“Our Laha Al Hilal Card celebrates the beauty, strength, vision, passion and character of women and encourages them to dream big and achieve even bigger. We want the holders of this unique card to be proud of being a woman and exploring possibilities together with Al Hilal Bank,” he added.
Mariam Yousef Ahli, the bank’s head of corporate communications, said: “Today’s modern woman wants to send out a strong message about her individuality and her capacity to become a productive member of society while staying true to her heritage.”
Phnom Penh International Airport has introduced relaxing aromas at its check-in counters, arrival hall and business lounge to enhance the passenger experience.
The gateway says it is part of the ‘scent experience’ to creating an inviting environment for travellers.
Chloé Lapeyre, general manager of Phnom Penh International Airport, says: “The Scent Identity scheme furthers deepens our engagement with our customers by offering them a comfortable environment when they embark on their journey and arrive in the kingdom.
Delta’s offering is Calm, an eau d’aeroport that it sprays in airplane cabins and infuses in the hot towels it gives out in premium classes. It has been spreading Calm for about two years, joining a handful of other carriers vying for olfactory distinction by developing their own individualized odours. The fragrant fliers include United Continental Holdings ,Turkish Airlines and Air Canada’s low-cost rouge operation. Spain’s Iberia is close to launching its own aroma, and Alaska Airlines is working on one.
The companies don’t plan to bottle their scents for retail, but they do see a commercial value in them. United marketing manager Mark Krolick says its new fragrance, provisionally called “Landing,” in concert with improvements like new lighting and redesigned gates, “will create a more relaxing environment. A good experience engenders brand preference, which probably will result in more booking,” he says. Airlines also say they aim for subtlety, so passengers who are sensitive to scents won’t recoil.
Fragrances increasingly have been in vogue among hotels and retail chains in recent years. Studies have shown that the sense of smell is closely linked to the brain’s limbic system, which is responsible for emotion, memory and motivation. Proponents say a scent can elevate shoppers’ impressions of a store and cause them to stay longer and spend more money. A scent also can conjure up positive memories of being in a Ritz-Carlton lobby, thus helping to increase bookings.
till other carriers say it’s just what they need. Turkish Airlines in 2013 came out with “TK 1933,” a nod to its airline code and the year it was founded. The scent, whose 29 ingredients include lemon grass, ylang-ylang oil and bergamot, was created by a Turkish fragrance house. The airline says quantitative research showed TK 1933 produced feelings of “trust, peace, happiness, serenity and pleasure.”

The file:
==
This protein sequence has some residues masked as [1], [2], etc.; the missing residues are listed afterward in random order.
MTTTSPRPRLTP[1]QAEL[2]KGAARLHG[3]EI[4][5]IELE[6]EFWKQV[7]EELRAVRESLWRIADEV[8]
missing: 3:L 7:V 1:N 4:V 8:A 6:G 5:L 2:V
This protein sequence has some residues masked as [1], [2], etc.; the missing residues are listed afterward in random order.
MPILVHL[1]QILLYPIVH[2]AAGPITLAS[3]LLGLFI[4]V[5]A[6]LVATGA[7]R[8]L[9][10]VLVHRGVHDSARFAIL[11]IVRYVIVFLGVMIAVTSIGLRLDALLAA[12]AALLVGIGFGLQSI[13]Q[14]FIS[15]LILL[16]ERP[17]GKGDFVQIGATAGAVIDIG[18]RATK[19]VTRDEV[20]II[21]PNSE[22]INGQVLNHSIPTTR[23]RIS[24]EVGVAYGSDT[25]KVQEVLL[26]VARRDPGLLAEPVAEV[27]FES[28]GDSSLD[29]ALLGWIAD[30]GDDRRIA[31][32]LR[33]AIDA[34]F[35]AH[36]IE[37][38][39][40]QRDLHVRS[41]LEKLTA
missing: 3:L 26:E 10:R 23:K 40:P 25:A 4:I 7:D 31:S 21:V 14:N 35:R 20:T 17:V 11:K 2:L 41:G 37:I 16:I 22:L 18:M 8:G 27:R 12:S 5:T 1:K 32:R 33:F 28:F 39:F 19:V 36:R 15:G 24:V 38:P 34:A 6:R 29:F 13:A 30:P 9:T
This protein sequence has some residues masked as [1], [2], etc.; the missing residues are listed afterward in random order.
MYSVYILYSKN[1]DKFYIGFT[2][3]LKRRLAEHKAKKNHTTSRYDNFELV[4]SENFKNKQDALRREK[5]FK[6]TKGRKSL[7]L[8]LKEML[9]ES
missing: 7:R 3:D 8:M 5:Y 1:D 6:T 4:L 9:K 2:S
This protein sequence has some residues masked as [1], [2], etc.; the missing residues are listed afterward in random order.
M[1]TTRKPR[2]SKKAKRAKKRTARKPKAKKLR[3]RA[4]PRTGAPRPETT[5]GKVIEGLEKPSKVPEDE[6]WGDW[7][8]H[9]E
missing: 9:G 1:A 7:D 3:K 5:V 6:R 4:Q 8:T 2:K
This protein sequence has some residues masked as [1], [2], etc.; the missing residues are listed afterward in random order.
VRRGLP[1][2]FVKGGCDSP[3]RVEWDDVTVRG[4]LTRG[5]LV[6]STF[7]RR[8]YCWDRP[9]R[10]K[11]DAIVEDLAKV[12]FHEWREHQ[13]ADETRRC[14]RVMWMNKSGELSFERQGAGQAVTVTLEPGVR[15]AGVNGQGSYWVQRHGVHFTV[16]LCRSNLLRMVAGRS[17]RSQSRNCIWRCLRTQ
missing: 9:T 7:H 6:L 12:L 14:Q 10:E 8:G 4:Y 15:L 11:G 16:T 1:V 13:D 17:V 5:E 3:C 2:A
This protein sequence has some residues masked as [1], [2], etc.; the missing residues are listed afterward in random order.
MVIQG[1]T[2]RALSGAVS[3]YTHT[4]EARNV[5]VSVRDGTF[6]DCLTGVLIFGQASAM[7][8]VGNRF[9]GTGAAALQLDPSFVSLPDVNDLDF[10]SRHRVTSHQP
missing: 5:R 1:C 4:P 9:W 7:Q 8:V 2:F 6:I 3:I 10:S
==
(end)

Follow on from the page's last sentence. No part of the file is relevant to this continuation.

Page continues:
Fatma Yuceler, Turkish Airlines’ general manager in Los Angeles, says the idea isn’t to entice passengers to buy more tickets. “Turkish Airlines is really aiming to be a big brand, but all the big brands have a perfume,” she says. “The point was to address all of the five senses in a brand. We were missing smell.”
Singapore Airlines was a pioneer of jet scent. It started spraying its signature “Stefan Floridian Waters,” a mélange of rose, lavender and citrus, on its hot towels more than 30 years ago.
United is just beginning to introduce its fragrance, a medley of orange peel, sandalwood, cedar and leather, developed by a Charlotte, N.C. scent marketing firm called ScentAir. Landing has landed at a few locations at United’s O’Hare Airport hub in Chicago, including airplane boarding bridges.
Certainly this is a growth trend and it is no surprise Airlines are now experimenting in a space where customer experience and mood are crucial to the travel experience. Yes there will be nay-sayers, and those concerned over the application of fragrance inside a closed space. Yes a very valid concern and the correct usage thereof will be the success or failure of such an application.
When we all know the health benefits of various scents from Lavender to Rosemary, and their ability to enhance our mood, memory and state of mind. I’ll take this any day over flatulence and stale cabin air
I say “Bring it on”
Reader’s Digest Asia delves into the world of Scent Marketing for business. Interviews with Chris Pratt MD of ScentAir UK and Terry Jacobson MD of ScentAir SG,